19 July 2019

Special Guest Interview with Author Michael J. Sahno

 New on Amazon UK and Amazon US

I'm pleased to welcome author Michael J. Sahno to The Writing Desk:

Tell us about your latest book:

Whizzers is about a recovering alcoholic named Mike who discovers that his six-year-old cousin, David, travels through time to bring comfort to those in need. Mike soon finds himself along for the ride, and while he gets the opportunity to bring solace to some of his greatest heroes, he must also confront his own greatest demons. It's not pure autobiography, but the main character is a fictionalized version of the author--so it's not only the best thing I've ever done, but also the most personal.

What is your preferred writing routine? 

I'm much better at editing in the morning, so since I started working for myself, I save my writing time for afternoons and evenings. I've been writing full-time since 2001, and I've had to do a lot of different types of projects. When it comes to creating a draft of any sort, I think of myself as a sprinter: I get a lot done in a short amount of time--and it's much higher quality than what most people think of as a "first draft"--but then I'm out of gas. I tend to block out 90-minute sessions for writing. Everything else happens around those.

What advice do you have for new writers? 

Better learn to dig ditches, too.

What have you found to be the best way to raise awareness of your books?

Oddly enough, I've found blog tours like the one that kicks off today with this post are great for raising awareness. Typically, blog tours build more awareness than actual sales--and, of course, it's impossible for an author to determine how many people navigate away from someone else's site to buy a book--but I've seen some large spikes in sales that coincided with a book launch. I've also found Twitter is an excellent way to network with other writers, many of whom will share your stuff. A percentage of my Twitter followers do some great promotion for me, which I appreciate.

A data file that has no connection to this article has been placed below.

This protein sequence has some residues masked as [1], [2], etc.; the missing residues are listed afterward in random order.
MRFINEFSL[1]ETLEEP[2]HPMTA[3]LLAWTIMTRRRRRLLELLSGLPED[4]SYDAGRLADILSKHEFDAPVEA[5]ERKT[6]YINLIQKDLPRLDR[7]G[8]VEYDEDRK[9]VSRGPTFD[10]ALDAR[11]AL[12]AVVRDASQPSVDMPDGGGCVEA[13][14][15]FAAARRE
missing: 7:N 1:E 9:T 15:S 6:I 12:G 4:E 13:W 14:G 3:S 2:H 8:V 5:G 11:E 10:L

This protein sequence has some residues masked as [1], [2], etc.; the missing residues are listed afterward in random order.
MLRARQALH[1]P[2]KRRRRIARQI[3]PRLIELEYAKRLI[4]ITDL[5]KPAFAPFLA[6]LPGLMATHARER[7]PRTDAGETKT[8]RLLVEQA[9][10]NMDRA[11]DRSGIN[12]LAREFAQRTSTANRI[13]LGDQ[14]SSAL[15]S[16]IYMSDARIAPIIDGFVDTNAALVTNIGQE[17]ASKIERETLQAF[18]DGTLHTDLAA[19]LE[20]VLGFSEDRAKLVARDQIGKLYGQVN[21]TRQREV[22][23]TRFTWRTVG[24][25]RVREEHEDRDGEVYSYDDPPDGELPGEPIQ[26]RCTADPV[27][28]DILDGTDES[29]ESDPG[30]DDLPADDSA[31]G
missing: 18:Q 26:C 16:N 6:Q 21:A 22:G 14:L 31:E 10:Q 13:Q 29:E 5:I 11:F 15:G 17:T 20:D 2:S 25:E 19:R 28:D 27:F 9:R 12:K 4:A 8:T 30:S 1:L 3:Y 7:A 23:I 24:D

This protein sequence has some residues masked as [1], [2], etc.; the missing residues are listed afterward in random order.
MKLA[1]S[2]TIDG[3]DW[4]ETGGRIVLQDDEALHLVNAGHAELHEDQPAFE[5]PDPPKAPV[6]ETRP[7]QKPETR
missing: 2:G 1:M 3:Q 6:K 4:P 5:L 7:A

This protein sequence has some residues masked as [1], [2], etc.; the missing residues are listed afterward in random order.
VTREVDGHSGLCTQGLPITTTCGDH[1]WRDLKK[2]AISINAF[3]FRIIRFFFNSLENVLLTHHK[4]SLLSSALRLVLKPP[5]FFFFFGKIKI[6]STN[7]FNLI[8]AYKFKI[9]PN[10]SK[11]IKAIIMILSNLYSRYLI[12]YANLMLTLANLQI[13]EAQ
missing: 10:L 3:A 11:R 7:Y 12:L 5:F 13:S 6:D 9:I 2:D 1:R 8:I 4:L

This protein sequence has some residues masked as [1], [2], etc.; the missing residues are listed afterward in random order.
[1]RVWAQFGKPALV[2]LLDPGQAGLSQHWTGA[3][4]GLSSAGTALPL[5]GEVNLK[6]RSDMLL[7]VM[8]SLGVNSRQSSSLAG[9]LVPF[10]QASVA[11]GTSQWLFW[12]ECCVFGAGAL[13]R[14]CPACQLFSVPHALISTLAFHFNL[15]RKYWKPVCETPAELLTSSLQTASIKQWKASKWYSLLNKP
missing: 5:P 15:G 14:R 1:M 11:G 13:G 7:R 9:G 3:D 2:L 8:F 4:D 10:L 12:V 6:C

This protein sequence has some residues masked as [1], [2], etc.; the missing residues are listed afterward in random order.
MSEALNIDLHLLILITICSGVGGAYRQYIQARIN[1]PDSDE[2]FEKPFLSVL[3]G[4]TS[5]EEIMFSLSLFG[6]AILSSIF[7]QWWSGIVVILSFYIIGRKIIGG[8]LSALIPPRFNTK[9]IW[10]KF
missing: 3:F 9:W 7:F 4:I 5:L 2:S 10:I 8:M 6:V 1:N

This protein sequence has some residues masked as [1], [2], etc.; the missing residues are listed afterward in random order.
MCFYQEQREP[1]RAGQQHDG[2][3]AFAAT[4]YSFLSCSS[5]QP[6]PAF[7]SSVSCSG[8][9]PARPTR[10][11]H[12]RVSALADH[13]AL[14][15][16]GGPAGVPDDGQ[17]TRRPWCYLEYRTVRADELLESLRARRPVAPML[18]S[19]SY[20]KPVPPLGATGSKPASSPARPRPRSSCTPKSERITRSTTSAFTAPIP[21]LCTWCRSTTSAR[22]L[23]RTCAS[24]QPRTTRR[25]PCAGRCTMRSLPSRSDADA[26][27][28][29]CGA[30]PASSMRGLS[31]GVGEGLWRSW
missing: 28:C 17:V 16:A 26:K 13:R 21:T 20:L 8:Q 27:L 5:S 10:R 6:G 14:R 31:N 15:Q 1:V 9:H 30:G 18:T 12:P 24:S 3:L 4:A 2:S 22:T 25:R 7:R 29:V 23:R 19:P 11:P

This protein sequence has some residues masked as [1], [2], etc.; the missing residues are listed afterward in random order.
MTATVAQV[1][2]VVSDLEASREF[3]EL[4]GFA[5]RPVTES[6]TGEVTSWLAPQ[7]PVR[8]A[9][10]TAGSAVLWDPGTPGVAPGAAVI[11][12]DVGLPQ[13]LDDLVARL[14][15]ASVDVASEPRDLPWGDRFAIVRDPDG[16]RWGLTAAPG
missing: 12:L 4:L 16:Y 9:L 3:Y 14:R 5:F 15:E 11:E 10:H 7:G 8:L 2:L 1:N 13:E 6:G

Tell us something unexpected you discovered during your research. 

Because this book was so personal and autobiographical, it required very little research. Most of my research was related to what genre to classify the novel, which I've not done much in the past--my other novels have essentially all been literary fiction, with differing subcategories. The only thing that comes to mind is that I mention a photo of Rabindranath Tagore in Whizzers, and I thought I recalled it being taken by a photographer named E.O. Hoppé. I don't know anything about E.O. Hoppé, but I Googled the name, and sure enough, I was right. That's who took the photo. I have no idea why I remembered such a specific piece of trivia, but I did.

What was the hardest scene you remember writing?

Without giving too much away, there's a scene where an adolescent version of myself is brutally bullied by a group of peers. It's based on an actual incident, which I visualized in detail and practically relived while writing the scene. I'm 54, and I'd never had the experience of breaking down and crying either during or after writing something, at least not that I can recall. But I did both. I can't even explain what an incredibly powerful, overwhelming, and ultimately healing experience that was.

What are you planning to write next?

I have a couple irons in the fire: one is my first work of historical fiction, and the other is a contemporary novel. No idea which will be completed first, but I'll probably toggle back and forth between them for a bit to figure out which one I can finish first.

Michael J. Sahno

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About the Author

Born in Bristol, CT, Michael J. Sahno began writing stories at an early age. He obtained a Master of Arts in English from Binghamton University, Binghamton, NY at the age of twenty-four, going on to become a full-time professional writer in 2001. Whizzers is his fifth full-length work of fiction. Find out more at https://msahno.com/ and find him on Twitter @MikeSahno

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